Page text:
Of God and heaven, you being only a man.
They are not of yesterday, or to-day, but everlasting.
Though where they came from, none of us can tell.”
Trans. E F Watling. Penguin
It is an irony that Sophocles understood the reverence due to the dead body of a human being, while many of our modern scientists don’t know it of a live one.
I’m sure we’ll get round to genetic manipulation before long. Hope so.
Having recently read an interesting article in The Tablet by Neil Scolding entitled “Beware false promises” (17 May), I wish to make a further comment or two in the light of the legislation concerning the creation of human-animal embryos, which as we now know was successfully passed by Parliament yesterday. That article details how the media may have portrayed the therapeutic benefits that may ensue from the proposed research in an overly favourable and positive light. The reality is that the generation of stem cells from these cybrids up to the first 14 days of embryonic development would have very limited usefulness in terms of their clinical applicability; the great strides and advances that have arisen thus far have come predominantly from adult stem-cell research.
The research that was granted the go-ahead in last night’s vote is purely exploratory; I don’t think that this message has not been conveyed very clearly by the media. Cures for debilitating diseases such as Parkinson’s and Alzheimer’s disease would be more likely to come from a strategy of re-programming mature adult cells so that they may become equivalent to embryonic stem cells, which could then be converted to cells and tissues for transplant. This would ensure that patients could effectively “grow back” their own tissue when in need from their own cells, and the need for the exploitation of any embryos in research would be negated. Admittedly, research along these lines is itself only in its very infancy, too; but would not pursuing this goal be better, especially since the most contentious ethical issues are laid to rest? In recent months, it has been shown by the research group of Shinya Yamanaka how genetically modified mouse skin cells can act like embryonic stem cells through re-programming (see “Nature Reports Stem Cells”, doi:10.1038/stemcells.2007.6)/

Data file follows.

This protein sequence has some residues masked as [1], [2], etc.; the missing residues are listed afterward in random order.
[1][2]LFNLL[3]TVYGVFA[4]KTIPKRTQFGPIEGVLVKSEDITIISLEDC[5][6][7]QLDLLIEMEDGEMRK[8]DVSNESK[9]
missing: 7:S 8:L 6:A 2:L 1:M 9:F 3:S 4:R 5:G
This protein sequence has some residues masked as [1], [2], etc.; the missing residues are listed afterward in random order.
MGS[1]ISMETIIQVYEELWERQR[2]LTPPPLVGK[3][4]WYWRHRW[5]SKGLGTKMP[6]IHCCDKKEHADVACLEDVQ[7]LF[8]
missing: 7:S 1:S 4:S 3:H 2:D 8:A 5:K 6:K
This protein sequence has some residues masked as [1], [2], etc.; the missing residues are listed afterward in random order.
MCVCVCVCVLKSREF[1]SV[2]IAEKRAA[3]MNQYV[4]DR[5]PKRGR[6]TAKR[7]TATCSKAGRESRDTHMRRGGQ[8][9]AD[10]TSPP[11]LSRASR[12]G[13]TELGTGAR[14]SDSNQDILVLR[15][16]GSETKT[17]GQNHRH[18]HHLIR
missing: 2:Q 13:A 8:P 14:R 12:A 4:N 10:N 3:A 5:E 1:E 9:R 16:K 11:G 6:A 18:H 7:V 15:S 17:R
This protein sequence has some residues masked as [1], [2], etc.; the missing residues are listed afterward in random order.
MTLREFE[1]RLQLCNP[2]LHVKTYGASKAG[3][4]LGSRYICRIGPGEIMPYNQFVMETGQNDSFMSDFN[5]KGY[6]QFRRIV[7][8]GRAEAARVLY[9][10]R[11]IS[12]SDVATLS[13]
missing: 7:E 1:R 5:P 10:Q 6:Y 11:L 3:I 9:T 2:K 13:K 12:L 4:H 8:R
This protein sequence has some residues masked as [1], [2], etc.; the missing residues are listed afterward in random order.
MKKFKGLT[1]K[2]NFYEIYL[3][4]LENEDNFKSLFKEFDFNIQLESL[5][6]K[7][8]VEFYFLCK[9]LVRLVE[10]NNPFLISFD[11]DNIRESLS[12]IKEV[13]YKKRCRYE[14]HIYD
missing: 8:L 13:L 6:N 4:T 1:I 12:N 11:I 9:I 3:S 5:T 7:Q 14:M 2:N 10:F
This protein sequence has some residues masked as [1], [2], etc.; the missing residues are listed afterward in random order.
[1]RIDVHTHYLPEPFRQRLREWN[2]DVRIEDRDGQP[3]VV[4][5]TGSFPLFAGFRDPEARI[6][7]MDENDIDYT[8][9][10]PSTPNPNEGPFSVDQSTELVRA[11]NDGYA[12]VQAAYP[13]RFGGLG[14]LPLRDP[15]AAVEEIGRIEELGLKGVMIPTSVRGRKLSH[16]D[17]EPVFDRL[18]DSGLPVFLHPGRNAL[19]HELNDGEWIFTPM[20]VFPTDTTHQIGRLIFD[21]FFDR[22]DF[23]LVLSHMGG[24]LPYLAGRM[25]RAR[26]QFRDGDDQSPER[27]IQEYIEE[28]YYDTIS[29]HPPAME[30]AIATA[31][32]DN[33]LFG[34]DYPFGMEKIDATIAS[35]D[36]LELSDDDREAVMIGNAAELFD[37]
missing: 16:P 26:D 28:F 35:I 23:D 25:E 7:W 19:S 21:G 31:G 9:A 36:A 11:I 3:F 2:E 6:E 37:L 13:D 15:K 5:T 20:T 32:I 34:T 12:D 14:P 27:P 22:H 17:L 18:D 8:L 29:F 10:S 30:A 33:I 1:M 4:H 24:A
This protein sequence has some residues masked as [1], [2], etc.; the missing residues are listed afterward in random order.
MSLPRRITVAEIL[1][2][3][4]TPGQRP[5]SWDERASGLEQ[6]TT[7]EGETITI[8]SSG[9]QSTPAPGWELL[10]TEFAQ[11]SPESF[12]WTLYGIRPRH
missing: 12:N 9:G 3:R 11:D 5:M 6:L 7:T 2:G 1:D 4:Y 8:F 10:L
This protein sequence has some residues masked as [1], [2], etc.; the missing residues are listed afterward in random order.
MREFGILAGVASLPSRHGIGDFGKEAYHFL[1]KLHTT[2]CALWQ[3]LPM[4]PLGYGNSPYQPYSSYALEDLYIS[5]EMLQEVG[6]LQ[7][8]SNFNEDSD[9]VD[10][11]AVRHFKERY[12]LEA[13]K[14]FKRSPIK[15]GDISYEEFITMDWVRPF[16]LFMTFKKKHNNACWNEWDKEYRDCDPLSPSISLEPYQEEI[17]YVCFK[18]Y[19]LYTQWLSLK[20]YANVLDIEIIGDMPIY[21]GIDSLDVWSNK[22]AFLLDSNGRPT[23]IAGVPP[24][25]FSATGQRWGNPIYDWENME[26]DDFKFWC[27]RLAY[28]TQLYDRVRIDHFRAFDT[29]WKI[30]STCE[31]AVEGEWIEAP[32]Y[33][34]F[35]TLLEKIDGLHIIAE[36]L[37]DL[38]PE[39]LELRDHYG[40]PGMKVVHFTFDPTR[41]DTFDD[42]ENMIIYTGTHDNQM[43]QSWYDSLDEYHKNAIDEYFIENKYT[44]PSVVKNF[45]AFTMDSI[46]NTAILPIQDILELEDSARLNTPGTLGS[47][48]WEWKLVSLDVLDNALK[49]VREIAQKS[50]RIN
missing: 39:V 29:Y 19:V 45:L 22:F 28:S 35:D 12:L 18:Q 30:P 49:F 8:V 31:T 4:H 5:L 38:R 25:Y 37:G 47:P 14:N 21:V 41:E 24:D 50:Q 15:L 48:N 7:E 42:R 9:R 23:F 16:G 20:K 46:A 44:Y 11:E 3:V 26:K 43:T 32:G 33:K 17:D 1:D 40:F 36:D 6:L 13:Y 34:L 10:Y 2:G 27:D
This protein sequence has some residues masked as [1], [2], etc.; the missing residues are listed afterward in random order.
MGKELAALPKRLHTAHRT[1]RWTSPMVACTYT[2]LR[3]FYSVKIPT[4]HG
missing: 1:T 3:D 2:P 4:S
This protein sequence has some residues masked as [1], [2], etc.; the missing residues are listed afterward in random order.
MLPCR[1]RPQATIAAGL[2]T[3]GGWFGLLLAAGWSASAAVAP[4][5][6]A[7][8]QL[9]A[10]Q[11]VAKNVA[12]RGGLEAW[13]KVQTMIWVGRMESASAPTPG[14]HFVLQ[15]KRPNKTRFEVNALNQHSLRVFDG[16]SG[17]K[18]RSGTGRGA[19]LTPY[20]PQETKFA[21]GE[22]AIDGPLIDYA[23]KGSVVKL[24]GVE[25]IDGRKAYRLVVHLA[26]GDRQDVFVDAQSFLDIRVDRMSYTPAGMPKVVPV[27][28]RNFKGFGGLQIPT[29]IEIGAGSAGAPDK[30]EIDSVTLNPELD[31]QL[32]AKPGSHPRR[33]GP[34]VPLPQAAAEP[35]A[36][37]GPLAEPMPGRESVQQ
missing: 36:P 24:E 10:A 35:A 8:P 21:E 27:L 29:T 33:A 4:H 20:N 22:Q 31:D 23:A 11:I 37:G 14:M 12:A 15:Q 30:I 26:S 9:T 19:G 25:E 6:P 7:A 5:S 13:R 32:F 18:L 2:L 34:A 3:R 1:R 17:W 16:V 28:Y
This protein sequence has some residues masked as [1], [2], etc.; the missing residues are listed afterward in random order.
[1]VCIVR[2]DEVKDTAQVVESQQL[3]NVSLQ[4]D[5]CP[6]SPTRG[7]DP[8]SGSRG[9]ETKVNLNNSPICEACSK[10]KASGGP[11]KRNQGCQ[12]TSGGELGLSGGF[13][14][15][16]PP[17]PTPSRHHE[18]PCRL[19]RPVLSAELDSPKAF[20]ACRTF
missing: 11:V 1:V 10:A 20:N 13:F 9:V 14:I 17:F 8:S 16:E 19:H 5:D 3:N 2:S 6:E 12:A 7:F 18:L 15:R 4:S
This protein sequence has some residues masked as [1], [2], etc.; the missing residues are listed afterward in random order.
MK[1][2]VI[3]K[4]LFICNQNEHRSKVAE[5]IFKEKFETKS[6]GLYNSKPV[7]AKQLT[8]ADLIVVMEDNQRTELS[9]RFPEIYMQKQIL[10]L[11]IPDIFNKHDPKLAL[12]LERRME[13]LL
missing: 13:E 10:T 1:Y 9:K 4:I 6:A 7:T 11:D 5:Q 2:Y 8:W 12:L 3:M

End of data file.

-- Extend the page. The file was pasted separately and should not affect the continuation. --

In the light of this, perhaps we can lament a genuine lost opportunity in last night’s vote; if the financial resources that will now be pushed in this direction do end up in something of a scientific cul-de-sac or blind alley with no real possibility for the development of therapies useful to humans, as seems eminently possible, then the hopes of those suffering from debilitating diseases will have been raised unrealistically by the way in which this research has been represented in the media.
The Bill is being sold on a false prospectus – with promises of fabulous cures obtainable in no other way. If the sponsors were trying to raise capital, they’d be open to prosecution. In the early nineties, it was made legal to experiment on human embryos. Similar claims were made. Where are the cures that were promised then?
Of course, all knowledge is good in itself, but it can be tainted by the methods used to produce it (as with evidence obtained by torture).